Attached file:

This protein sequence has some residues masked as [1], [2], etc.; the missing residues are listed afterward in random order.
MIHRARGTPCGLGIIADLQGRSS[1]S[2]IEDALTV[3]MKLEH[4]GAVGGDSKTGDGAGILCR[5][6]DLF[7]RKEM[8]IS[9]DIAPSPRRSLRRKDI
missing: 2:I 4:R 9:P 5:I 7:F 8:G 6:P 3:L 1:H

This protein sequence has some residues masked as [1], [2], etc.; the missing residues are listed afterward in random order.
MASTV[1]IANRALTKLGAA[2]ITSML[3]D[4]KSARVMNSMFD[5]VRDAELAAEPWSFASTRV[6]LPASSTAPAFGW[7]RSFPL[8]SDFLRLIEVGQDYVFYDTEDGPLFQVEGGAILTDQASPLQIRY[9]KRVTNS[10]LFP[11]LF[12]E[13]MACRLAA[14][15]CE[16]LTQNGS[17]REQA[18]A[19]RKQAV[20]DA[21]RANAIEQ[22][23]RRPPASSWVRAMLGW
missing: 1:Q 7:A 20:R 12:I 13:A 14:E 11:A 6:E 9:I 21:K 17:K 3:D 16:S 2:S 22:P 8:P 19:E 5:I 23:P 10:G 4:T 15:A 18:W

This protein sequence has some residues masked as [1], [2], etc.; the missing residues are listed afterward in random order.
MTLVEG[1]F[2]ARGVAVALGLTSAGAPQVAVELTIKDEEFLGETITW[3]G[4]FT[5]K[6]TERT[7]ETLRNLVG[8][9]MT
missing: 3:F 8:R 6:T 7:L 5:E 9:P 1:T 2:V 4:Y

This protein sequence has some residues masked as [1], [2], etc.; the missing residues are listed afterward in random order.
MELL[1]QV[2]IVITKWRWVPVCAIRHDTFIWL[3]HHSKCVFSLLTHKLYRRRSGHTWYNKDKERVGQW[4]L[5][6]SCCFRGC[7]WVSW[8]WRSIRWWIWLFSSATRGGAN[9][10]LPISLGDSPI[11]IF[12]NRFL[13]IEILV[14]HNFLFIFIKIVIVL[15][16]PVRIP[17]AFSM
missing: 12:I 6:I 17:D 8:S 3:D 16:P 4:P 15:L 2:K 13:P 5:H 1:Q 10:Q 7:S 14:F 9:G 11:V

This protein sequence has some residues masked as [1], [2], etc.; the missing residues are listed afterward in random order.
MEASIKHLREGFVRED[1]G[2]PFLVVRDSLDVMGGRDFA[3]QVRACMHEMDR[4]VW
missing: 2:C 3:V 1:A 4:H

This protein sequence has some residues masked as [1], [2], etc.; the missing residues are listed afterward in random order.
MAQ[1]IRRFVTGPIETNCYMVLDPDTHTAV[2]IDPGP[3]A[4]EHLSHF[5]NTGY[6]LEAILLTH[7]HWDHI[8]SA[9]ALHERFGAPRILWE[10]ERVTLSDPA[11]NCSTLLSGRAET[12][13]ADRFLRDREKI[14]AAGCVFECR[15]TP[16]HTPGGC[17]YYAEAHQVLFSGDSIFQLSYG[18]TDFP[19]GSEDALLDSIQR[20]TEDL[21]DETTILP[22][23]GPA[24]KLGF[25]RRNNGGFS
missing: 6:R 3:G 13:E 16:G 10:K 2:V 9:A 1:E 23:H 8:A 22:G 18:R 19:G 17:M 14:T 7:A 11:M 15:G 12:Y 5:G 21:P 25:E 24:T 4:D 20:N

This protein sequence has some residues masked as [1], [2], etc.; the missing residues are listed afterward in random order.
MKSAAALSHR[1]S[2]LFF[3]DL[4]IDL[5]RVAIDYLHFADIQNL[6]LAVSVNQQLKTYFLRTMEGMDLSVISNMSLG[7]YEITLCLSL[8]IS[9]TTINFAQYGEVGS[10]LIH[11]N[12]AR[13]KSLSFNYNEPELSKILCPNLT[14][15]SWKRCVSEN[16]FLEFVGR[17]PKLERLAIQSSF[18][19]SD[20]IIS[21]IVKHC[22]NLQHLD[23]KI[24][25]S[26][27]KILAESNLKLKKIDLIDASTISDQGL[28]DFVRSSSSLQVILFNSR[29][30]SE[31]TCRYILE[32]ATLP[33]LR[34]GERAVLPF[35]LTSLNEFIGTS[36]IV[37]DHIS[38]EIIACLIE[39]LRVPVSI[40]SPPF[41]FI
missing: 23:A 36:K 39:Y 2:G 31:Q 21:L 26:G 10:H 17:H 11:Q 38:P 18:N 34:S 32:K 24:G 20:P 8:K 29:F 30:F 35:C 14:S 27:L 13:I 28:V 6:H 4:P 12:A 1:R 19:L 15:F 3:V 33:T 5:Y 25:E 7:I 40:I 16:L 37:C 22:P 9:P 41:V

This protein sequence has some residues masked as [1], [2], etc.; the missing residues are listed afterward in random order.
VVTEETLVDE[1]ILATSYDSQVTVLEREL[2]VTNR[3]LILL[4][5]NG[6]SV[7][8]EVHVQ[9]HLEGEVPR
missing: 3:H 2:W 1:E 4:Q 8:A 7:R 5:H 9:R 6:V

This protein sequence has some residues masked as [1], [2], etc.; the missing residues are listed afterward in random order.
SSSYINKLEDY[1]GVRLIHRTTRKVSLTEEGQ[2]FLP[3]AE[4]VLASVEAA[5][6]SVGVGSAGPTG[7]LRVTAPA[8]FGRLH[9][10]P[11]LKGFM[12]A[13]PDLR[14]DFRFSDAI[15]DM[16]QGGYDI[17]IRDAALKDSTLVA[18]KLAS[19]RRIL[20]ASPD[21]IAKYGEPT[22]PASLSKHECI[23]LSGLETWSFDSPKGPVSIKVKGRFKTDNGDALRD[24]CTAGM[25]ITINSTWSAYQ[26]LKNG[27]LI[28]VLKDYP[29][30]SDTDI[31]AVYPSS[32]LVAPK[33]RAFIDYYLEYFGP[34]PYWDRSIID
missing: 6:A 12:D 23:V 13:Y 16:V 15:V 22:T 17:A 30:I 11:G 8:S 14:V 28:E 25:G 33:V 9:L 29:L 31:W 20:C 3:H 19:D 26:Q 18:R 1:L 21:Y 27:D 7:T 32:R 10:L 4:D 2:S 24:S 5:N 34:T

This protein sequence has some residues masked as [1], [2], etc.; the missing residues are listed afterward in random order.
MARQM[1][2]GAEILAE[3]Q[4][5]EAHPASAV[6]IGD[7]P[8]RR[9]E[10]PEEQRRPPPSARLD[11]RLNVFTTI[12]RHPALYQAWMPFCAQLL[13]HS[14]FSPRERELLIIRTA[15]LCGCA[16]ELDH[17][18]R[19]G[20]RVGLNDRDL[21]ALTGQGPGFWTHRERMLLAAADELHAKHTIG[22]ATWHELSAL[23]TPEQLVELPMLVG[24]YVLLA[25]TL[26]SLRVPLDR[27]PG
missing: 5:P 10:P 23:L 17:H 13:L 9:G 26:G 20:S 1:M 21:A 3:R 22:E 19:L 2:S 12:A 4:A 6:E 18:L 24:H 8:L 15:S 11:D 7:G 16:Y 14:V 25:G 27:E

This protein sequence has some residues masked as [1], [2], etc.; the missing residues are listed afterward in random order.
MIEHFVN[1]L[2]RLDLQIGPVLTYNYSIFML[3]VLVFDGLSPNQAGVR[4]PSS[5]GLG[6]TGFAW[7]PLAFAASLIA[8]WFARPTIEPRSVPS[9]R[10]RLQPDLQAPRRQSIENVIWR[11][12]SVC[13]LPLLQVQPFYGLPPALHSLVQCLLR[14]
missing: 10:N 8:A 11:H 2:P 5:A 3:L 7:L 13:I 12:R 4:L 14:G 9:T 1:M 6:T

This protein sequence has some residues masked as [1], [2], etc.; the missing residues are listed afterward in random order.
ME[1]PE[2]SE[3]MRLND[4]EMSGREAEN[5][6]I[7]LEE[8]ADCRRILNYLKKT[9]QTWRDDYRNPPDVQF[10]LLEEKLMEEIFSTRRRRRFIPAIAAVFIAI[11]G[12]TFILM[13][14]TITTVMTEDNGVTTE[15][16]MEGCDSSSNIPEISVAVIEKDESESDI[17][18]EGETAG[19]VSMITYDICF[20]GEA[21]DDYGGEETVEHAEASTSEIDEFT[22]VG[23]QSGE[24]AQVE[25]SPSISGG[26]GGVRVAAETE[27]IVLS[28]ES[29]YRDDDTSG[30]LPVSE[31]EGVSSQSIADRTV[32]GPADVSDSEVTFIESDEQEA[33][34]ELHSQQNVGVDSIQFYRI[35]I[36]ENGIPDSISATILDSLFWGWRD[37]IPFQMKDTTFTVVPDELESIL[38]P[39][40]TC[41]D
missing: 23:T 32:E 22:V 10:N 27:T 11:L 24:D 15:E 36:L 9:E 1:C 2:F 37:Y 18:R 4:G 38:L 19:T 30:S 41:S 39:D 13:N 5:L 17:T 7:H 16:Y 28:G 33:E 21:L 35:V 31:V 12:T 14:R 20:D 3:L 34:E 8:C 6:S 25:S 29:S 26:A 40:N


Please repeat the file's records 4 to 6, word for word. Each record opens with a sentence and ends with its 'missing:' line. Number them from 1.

This protein sequence has some residues masked as [1], [2], etc.; the missing residues are listed afterward in random order.
MELL[1]QV[2]IVITKWRWVPVCAIRHDTFIWL[3]HHSKCVFSLLTHKLYRRRSGHTWYNKDKERVGQW[4]L[5][6]SCCFRGC[7]WVSW[8]WRSIRWWIWLFSSATRGGAN[9][10]LPISLGDSPI[11]IF[12]NRFL[13]IEILV[14]HNFLFIFIKIVIVL[15][16]PVRIP[17]AFSM
missing: 12:I 6:I 17:D 8:S 3:D 16:P 4:P 15:L 2:K 13:P 5:H 1:Q 10:Q 7:S 14:F 9:G 11:V

This protein sequence has some residues masked as [1], [2], etc.; the missing residues are listed afterward in random order.
MEASIKHLREGFVRED[1]G[2]PFLVVRDSLDVMGGRDFA[3]QVRACMHEMDR[4]VW
missing: 2:C 3:V 1:A 4:H

This protein sequence has some residues masked as [1], [2], etc.; the missing residues are listed afterward in random order.
MAQ[1]IRRFVTGPIETNCYMVLDPDTHTAV[2]IDPGP[3]A[4]EHLSHF[5]NTGY[6]LEAILLTH[7]HWDHI[8]SA[9]ALHERFGAPRILWE[10]ERVTLSDPA[11]NCSTLLSGRAET[12][13]ADRFLRDREKI[14]AAGCVFECR[15]TP[16]HTPGGC[17]YYAEAHQVLFSGDSIFQLSYG[18]TDFP[19]GSEDALLDSIQR[20]TEDL[21]DETTILP[22][23]GPA[24]KLGF[25]RRNNGGFS
missing: 6:R 3:G 13:E 16:G 10:K 2:V 9:A 1:E 23:H 8:A 22:G 18:R 19:G 17:M 14:T 7:A 11:M 15:G 12:Y 5:G 21:P 25:E 24:T 4:D 20:N